I’ll never forget the “Big Banana”—that was the nickname for the brightly painted yellow Hughes Airwest Airline that I boarded for my first airplane ride. The stewardess (that’s what they wanted to be called then) noticed me peeking my head through the curtain to watch the pilots every chance I got, so she took me into the cockpit to meet who would become my new superhero—Captain Jim.
That was my moment when the dream came alive and the drive to become a pilot built a fire so strong that I would immerse myself in airport life, chatting with every pilot, and hanging on their every word. Scrimping and working three jobs, scrubbing hangar floors, and washing airplanes—all for the chance to fly.
Kids today are no different. They still love airplanes and are fascinated by those who fly them. But who takes the time to help them build that fire? You should, as should each of your CFIs.
Have you ever wondered why so many young people donate their time to volunteer as Civil Air Patrol cadets or for the Coast Guard Auxiliary Aviation Wing when they could be at the mall or playing video games with friends? Have you ever denied a request to volunteer for the Young Eagles or refused the Boy Scouts when asked for tours and discovery flights? Have you ever found yourself relieved to finally escape the never-ending stream of questions about airplanes and flying? If you’re saying yes then you may have been unwittingly sending the dreams of future pilots out your door, along with some current and future business.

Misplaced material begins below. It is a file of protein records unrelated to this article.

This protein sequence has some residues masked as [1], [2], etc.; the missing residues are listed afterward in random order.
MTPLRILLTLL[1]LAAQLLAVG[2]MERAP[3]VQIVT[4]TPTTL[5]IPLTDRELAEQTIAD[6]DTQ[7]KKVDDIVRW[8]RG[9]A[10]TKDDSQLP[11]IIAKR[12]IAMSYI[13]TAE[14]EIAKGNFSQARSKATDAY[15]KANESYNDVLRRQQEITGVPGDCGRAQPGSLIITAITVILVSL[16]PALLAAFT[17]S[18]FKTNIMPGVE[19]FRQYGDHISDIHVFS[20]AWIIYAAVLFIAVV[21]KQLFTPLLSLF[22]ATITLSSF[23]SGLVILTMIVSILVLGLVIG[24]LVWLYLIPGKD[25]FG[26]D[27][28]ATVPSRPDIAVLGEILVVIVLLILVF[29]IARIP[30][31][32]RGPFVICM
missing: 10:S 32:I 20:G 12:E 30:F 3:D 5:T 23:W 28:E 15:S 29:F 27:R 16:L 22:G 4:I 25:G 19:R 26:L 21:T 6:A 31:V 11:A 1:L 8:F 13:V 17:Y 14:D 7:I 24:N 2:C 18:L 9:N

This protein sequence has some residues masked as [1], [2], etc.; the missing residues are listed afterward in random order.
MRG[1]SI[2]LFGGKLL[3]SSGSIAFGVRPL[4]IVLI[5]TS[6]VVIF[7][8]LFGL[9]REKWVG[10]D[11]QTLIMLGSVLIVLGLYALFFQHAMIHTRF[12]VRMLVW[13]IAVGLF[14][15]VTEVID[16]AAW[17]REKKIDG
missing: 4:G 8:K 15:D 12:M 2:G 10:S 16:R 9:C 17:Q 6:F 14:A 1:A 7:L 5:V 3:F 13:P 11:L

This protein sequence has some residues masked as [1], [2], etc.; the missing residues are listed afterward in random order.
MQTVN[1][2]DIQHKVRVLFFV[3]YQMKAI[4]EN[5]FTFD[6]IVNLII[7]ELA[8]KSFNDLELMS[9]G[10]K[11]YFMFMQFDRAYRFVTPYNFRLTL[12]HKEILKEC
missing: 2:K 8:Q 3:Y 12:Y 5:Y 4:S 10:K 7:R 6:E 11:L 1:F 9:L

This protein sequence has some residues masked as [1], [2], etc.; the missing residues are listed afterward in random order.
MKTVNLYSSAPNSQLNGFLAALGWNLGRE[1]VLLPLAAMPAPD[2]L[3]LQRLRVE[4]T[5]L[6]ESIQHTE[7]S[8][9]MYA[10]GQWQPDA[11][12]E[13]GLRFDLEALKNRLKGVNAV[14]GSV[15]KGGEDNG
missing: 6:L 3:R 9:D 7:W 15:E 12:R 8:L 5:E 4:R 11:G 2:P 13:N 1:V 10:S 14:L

Whether their child is active in sports, music, theater, science, or aviation, most parents recognize that supporting their children in their endeavors at an early age may invariably tip the scales in their child’s favor for college acceptance and scholarship considerations. In fact, some parents have even taken their young pilots to Canada so they could solo at age 14, rather than making them wait until their sixteenth birthday here in America.
Mentoring shouldn’t be limited to youth. Studies have shown that when a private pilot student’s involvement in aviation stops when they exit your door, the chances of them completing their flight training drops dramatically. A great way to make sure you are grabbing the student is to develop a “new student” program that rewards CFIs when they successfully get their students involved in extracurricular aviation programs, such as The Ninety-Nines, Young Eagles, or any of the dozens of charitable flying groups. These new students often need a guide to help them understand how they can expand their involvement and increase their opportunities to network in aviation society. By giving them that tie into an aviation community, you are helping to ensure their success in flight training, and hopefully the future success of your business.